Child abuse not only generates violent reactions but affects the development, growth and nutrition of the child, among other things.
Some parents think that being strict and zealous in discipline creates right-handed and successful children. But it has been shown that the opposite occurs, rather it is a complete disaster. If between the infant and its first tutors, whether these are its biological parents or not, poor affective bonds are created, the foundation behind which the nobility and trust towards other peers are born is lost.
He who lacks the above is isolated; violent fantasies appear in his solitude, which becomes the only source of happiness. And all this, in substitution of social interaction.
In the book: Sexual Homicide: Patterns and Motives the authors Robert Ressler, Ann Burgess and John Douglas conclude that after this failed childhood, the individual grows up accompanied by his fantasies about domination and control. Not experiencing any sympathy or remorse for others. Every person is reduced to a mere symbol that can be manipulated according to the fantasy in turn.
The specialists are very clear that child abuse, of any kind and to any degree, is not the direct cause in the formation of a future murderer. But it is a very important factor to understand the psychopath. We know that many people suffer in childhood, but then the world would have to be full of criminals.
The vast majority of murderers blame their fathers and mothers (just like Monte Ralph Rissel did). They exaggerate when they describe abuse and mistreatment. Many want to believe them and provoke them to declare more than they should, thus gaining sympathy in front of the public and is not a few law enforcement officers.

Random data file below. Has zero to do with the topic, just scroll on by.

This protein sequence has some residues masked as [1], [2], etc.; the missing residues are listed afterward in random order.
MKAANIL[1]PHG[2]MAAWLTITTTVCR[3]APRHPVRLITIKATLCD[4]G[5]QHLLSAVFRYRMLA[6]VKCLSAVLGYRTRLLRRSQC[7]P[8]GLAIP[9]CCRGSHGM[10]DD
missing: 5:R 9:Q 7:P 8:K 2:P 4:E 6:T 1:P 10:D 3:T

Anyway, although there is an exaggeration, there are also witnesses who corroborate the stories. Let’s also consider that there are families that have a normal appearance and that within the family is nothing more than a farce; reinforcing the pattern Dr Jeckyll-Mr. Hyde in its members.
Most serial killers have a sick history. It is known that they were frequently abused during childhood, whether physically, sexually or psychologically, since there is a correlation between childhood abuse and the crimes they commit.
Alternatively, another school of thinkers classifies the reasons for: necessity, profit motive or power.
Don’t think that all murderers are psychopaths
There are no identical brains and, like fingerprints, that of every human being is unique. However, the species share biological characteristics that identify a common functioning.
“Prosocial and” antisocial “behaviours would be actions that help or seriously harm others, respectively. The social neurosciences concerned with understanding the biological foundations of social behaviour have learned what happens in the brain of someone who exhibits altruistic, cooperative, fair and empathetic behaviour, comparing it with the opposite brain: that of the psychopath.